What Is the Prostate?
The prostate is a small walnut-shaped gland found only in males. It is located in front of the rectum and below the urinary bladder. The function of the prostate is to make a portion of the fluid that protects and provides nutrients to the sperm cells in semen.1
More than 2 million men in the US count themselves as prostate cancer survivors.3
What Is Prostate Cancer?
Prostate cancer is one of the most commons cancers found in men, it is second only to skin cancer. The majority of prostate cancers develop from the gland cells located in the prostate. Gland cells create the prostate fluid that is a component of the semen.1
Prostate cancer is generally slow to develop, and in the early stages it stays in the prostate gland. In some cases, prostate cancer can cause minimal damage and require little to no treatment. In fact in some men it goes undetected. Prostate cancer that is considered aggressive however, spreads quickly. Like most types of cancer, when detected early it stands a better chance of effective treatment.1
Estimated new cases of prostate cancer in the United States in 2014: 233,0002
Signs of Prostate Cancer Include:
- Blood in urine
- Pain or burning while urinating
- Frequent urination
- Weak urination flow
- Continuous pain in the back, hips, or pelvis4
Treatment Options for Prostate Cancer
Detecting prostate cancer early can greatly affect survival rates. Common treatments for prostate cancer include active surveillance, surgery, radiation therapy, hormone therapy, chemotherapy, and biological therapy. Treatment options are generally used separately although in some cases they may be combined.5
When choosing the best treatment option, it is important to take a few considerations into account including your age, health condition, the stage of the prostate cancer, possible side effects, and the most likely outcome of the treatment.5
It is estimated that approximately $11.9 billion is spent each year in the United States on prostate cancer treatment.6
Prevention of Prostate Cancer
Prostate cancer generally occurs in older men, it is rarely found in those younger than 40 years old. Most prevalently, it is found in African American men. As is the case with colon and breast cancer, genetics play a role in developing prostate cancer. Approximately 5% to 10% of prostate cancer cases are believed to be casued by inherited genetic factors.7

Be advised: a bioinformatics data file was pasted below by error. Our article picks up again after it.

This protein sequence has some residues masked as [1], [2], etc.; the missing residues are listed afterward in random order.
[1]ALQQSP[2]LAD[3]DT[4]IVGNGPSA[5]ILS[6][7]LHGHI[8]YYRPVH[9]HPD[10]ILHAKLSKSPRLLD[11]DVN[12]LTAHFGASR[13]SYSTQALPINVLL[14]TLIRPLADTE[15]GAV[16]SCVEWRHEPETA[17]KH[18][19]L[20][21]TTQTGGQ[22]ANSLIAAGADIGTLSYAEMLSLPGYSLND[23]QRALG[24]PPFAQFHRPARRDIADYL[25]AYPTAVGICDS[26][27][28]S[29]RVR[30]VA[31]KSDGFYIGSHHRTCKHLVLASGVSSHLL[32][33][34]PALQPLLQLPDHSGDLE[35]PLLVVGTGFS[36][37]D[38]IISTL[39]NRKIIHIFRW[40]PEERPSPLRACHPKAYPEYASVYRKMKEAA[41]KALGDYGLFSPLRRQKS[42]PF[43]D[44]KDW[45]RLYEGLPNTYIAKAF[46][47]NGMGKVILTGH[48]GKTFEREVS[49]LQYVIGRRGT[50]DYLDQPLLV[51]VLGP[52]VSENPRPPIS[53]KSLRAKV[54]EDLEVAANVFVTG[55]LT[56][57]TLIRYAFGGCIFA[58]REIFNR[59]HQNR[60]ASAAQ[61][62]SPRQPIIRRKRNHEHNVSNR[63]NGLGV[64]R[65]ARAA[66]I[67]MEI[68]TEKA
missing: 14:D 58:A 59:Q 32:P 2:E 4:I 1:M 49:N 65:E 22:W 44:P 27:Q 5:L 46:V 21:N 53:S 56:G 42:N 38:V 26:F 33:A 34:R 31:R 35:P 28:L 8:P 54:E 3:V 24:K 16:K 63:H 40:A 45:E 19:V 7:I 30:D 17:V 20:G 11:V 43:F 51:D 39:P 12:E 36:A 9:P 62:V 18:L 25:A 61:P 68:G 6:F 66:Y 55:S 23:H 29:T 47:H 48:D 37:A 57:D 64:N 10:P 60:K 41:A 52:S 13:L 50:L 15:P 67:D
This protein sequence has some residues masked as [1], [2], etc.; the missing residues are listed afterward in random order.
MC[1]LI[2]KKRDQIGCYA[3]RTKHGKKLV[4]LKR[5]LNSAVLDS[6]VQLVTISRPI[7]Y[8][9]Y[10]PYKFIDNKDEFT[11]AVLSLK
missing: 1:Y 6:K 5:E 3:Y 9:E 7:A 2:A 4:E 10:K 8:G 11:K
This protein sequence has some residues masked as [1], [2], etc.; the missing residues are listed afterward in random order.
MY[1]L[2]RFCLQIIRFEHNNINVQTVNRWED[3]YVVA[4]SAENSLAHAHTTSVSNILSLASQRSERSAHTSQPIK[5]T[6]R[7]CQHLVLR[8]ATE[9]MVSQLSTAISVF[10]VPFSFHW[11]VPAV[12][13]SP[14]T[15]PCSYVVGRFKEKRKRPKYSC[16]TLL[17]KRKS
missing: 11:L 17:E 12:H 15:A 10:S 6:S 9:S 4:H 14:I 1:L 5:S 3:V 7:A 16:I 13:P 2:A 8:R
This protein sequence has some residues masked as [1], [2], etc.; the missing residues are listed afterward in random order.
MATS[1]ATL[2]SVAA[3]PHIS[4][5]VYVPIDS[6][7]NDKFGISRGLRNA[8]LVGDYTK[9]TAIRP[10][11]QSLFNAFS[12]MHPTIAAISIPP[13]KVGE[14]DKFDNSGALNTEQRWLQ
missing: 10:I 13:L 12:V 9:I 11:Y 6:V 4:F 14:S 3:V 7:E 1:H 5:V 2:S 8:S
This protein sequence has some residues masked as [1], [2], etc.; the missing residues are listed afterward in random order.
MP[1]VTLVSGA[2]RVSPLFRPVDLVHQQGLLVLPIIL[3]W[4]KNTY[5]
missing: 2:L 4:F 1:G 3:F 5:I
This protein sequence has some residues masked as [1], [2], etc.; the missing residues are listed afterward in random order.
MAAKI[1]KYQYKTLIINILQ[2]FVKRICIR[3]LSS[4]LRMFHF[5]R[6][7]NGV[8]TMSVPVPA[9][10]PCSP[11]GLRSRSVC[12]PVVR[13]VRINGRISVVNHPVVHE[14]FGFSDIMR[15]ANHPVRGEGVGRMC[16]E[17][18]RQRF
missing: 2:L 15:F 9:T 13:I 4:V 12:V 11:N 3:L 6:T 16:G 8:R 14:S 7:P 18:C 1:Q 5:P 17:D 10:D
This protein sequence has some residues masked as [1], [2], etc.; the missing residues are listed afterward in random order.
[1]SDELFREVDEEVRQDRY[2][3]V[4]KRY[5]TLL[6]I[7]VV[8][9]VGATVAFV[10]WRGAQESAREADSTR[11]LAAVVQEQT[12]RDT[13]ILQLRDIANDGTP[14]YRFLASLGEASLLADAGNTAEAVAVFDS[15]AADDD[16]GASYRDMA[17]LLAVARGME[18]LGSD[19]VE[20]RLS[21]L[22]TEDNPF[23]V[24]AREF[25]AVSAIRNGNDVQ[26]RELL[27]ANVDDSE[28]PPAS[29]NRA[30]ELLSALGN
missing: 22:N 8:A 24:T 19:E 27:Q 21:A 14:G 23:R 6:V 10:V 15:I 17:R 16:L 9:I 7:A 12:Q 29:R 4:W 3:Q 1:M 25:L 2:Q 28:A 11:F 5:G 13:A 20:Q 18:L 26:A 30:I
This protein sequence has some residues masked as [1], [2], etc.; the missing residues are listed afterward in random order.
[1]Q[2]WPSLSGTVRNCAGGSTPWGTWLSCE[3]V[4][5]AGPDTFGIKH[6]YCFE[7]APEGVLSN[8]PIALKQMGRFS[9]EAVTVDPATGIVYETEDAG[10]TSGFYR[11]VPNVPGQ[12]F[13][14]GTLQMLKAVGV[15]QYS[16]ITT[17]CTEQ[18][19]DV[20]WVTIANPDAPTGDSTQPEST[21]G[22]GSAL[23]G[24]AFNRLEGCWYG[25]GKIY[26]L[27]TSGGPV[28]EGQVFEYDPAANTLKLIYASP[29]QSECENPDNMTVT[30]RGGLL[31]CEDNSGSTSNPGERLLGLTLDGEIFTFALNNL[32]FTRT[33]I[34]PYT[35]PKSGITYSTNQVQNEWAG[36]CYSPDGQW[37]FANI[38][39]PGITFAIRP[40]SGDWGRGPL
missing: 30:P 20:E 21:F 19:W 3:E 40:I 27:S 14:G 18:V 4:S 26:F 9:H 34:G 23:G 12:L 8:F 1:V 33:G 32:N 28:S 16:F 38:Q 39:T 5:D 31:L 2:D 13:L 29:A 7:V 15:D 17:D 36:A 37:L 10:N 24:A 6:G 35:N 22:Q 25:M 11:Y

There are, however, some steps you can take to help battle the odds. A healthy diet plays a huge part in general cancer prevention. Eating well before, during, and after cancer treatment is also crucial. Typical foods and supplements used to treat and prevent prostate cancer include soy, pomegranate, green tea, and vitamins D and E.8
In the United States, 1 out of 5 men will be diagnosed with prostate cancer.8
More than 90 percent of all prostate cancers are diagnosed at an early stage.9
Questions to Ask Your Doctor
8 questions to ask your doctor when deciding on prostate cancer treatment options:
- What are my treatment options and which do you recommend for me?
- What are the anticipated benefits of each type of treatment?
- What are the risks and possible side effects of each treatment? How can I manage them?
- What can I do to prepare for treatment?
- Will I need to stay in the hospital and for what duration?
- What is the estimated cost of treatment and is it covered by my insurance?
- How will treatment affect my normal day-to-day activities and body functions?
- Would you recommend a clinical trial?5
Medical professionals define the stages of prostate cancer with the Roman numerals I, II, III, and IV. A Stage I cancer is considered early-stage, and a Stage IV cancer is advanced and has spread throughout the body.5
Coping with prostate cancer
Dealing with a prostate cancer diagnosis can cause many stressful emotional reactions and thoughts including money, family duties, and future preparations. When you feel like you are having trouble coping, the most crucial action you can take is to seek help in understanding and dealing with your diagnosis. Talk to your doctor, seek individual counseling, or go to a cancer support group. There is power and comfort in knowing you are not alone.
1. What is prostate cancer?, American Cancer Society, Retrieved Aug 29, 2014, http://www.cancer.org/cancer/prostatecancer/detailedguide/prostate-cancer-what-is-prostate-cancer
2. Prostate Cancer, National Cancer Institute, Retrieved Aug 29, 2014, http://www.cancer.gov/cancertopics/types/prostate
3. Prostate Cancer, American Cancer Society
4. General Information About Prostate Cancer, Retrieved Aug 29, 2014, http://www.cancer.gov/cancertopics/pdq/treatment/prostate/Patient
5. What You Need to Know About Prostate Cancer, National Cancer Institute, Retrieved Aug 29, 2014, http://www.cancer.gov/cancertopics/wyntk/prostate
6. A Snapshot of Prostate Cancer, National Cancer Institute
7. Genetics of Prostate Cancer, National Cancer Institute, Retrieved Aug 29, 2014, http://www.cancer.gov/cancertopics/pdq/genetics/prostate/HealthProfessional#Section_1176
8. Prostate Cancer, Nutrition, and Dietary Supplements, National Cancer Institute, Retrieved Aug 29, 2014, http://www.cancer.gov/cancertopics/pdq/genetics/prostate/HealthProfessional#Section_1176
9. Cancer Advances in Focus, National Cancer Institute, Retrieved Aug 29, 2014, http://www.cancer.gov/cancertopics/factsheet/
10. Coping with Prostate Cancer, WebMD, Retrieved Aug 29, 2014, http://www.webmd.com/prostate-cancer/guide/coping-prostate-cancer